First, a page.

AP Photo/ Raad Adayleh
Decisions concerning asylum applications have allegedly been postponed for several weeks as German authorities are set to reassess the security situation in Syria, according to media reports. Last year, Germany’s interior minister decided to extend a deportation moratorium for people from the country, citing the possible danger.
The German Office for Migration and Refugees (BAMF) has apparently been pushing back asylum decisions in recent weeks, the German media group Funke reports. According to the group’s newspapers, migration authorities are postponing applications mainly of people from Syria, who are generally granted subsidiary protection.
The country’s Interior Ministry clarified at the media’s request that this concerns cases for which the proposed changes to the BAMF guidelines would be relevant when making a decision.
The report suggests that the migration body re-evaluated the security situation in Syria and updated its internal guidelines in mid-March; however, it is not publicly known yet what the assessment was. The BAMF is subordinate to the Interior Ministry, thus the latter needs to decide on the guidelines, which has not happened yet.
The report says that Interior Ministry, headed by Horst Seehofer, known for his hard-line stance on migration, is to coordinate an assessment of the security situation in Syria with the Foreign Ministry.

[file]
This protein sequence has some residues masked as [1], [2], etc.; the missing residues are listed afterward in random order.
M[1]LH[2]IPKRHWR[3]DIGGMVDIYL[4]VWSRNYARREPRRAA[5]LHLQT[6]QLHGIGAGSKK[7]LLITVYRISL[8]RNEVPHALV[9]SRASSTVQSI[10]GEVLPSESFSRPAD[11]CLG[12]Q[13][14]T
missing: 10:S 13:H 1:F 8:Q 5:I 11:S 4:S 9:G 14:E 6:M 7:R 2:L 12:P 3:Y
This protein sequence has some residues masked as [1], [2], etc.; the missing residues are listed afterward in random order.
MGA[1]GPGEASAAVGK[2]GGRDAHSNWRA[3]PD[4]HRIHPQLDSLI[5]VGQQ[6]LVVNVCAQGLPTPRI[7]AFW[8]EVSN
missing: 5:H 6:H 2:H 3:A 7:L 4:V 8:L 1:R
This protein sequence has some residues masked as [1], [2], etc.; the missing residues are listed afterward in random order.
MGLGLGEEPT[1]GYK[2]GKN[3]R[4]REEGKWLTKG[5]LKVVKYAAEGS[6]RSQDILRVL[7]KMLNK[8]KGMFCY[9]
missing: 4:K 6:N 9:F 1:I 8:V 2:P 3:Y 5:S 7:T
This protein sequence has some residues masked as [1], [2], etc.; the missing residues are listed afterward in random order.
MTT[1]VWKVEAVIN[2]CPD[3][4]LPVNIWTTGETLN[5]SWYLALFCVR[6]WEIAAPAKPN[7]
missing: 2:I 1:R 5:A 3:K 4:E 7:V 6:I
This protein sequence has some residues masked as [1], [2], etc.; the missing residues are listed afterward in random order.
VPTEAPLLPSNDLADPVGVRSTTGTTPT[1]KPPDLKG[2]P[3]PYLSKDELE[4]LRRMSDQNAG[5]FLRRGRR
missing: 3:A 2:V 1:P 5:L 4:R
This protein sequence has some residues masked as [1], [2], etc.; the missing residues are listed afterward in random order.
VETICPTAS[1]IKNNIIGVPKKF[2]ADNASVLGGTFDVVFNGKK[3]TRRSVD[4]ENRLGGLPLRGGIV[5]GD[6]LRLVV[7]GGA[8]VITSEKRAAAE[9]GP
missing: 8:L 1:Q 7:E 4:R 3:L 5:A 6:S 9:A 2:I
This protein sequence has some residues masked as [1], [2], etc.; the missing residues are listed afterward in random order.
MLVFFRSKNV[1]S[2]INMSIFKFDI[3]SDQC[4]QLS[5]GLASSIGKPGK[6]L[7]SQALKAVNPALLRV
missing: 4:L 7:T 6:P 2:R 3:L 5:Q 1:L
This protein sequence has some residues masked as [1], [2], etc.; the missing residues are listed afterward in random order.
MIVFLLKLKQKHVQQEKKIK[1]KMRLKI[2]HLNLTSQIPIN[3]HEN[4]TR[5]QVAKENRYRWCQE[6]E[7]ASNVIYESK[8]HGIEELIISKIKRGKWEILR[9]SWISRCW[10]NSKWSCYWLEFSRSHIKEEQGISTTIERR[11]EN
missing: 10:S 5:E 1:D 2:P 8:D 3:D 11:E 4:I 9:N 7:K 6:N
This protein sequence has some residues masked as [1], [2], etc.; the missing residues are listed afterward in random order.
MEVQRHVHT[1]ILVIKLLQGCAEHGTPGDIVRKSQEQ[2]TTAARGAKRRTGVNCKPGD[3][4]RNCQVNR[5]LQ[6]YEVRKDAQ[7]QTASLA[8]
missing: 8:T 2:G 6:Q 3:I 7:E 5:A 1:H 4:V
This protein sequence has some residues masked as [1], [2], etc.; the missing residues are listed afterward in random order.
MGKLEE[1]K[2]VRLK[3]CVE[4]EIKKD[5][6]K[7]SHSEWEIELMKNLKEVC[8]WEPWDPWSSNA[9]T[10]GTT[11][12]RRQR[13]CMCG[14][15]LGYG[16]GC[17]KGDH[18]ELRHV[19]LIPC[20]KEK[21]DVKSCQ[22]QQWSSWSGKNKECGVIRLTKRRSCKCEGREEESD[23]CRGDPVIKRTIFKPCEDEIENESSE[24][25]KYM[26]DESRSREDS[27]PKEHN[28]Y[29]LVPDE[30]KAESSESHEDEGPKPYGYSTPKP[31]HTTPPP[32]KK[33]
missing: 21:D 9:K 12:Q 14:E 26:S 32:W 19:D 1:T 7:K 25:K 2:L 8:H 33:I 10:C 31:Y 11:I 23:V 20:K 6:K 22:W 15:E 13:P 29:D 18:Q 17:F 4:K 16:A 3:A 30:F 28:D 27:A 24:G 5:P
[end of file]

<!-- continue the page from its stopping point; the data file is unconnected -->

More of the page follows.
In November 2018, the country’s authorities extended a moratorium on sending rejected Syrian asylum seekers, including known criminals, home to their war-torn country. The moratorium was implemented in 2012 and renewed several times thereafter. The decision was based on a report issued by Germany’s foreign minister that characterized the current situation in Syria as “complex, still difficult and volatile”, a description that was applied both to territories controlled by militants and to regions where Damascus has reintroduced the rule of law.
The country’s refugee policy has long been a source of discord in Germany. Last year, protests against Angela Merkel’s refugee policy shook several towns. They were prompted by acts of violence, including gang rape and murder, allegedly perpetrated by migrants. In late October, thousands rallied in Freiburg after seven Syrians were arrested on suspicion of raping an 18-year-old student. In September, the German city of Chemnitz was rocked by anti-immigrant protests, led by right-wing activists, after a local carpenter was allegedly stabbed to death by a migrant from Syria and another from Iraq following an altercation.